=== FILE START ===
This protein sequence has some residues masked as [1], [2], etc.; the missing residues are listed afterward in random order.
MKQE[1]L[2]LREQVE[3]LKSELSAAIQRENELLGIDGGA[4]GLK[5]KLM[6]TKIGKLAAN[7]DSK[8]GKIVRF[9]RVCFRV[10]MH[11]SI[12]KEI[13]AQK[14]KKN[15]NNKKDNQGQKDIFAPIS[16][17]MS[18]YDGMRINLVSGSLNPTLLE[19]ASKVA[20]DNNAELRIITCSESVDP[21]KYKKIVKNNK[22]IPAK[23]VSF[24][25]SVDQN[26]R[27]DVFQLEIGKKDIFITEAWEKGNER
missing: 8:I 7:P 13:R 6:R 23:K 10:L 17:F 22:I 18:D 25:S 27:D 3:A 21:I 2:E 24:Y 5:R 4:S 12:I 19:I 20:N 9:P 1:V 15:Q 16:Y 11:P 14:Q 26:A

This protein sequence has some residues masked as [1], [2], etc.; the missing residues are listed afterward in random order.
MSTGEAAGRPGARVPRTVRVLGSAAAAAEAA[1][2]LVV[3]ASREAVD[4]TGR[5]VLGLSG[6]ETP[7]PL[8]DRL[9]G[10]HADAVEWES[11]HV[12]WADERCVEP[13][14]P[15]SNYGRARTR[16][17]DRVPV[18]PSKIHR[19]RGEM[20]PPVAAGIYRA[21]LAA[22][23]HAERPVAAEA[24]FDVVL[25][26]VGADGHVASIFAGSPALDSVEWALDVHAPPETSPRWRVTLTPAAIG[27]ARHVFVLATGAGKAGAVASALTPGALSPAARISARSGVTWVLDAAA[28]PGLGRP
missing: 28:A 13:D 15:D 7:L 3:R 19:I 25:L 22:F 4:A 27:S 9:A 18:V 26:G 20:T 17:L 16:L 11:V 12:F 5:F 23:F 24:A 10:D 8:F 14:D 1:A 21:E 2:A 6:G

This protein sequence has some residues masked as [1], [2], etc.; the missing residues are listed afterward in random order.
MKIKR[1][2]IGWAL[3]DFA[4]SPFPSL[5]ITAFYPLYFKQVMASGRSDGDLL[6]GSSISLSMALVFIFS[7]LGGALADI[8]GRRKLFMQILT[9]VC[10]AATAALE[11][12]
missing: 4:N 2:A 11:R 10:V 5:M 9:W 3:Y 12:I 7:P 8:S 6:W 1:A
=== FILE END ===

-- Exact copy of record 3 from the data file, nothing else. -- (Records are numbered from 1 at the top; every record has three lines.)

This protein sequence has some residues masked as [1], [2], etc.; the missing residues are listed afterward in random order.
MKIKR[1][2]IGWAL[3]DFA[4]SPFPSL[5]ITAFYPLYFKQVMASGRSDGDLL[6]GSSISLSMALVFIFS[7]LGGALADI[8]GRRKLFMQILT[9]VC[10]AATAALE[11][12]
missing: 4:N 2:A 11:R 10:V 5:M 9:W 3:Y 12:I 7:P 8:S 6:W 1:A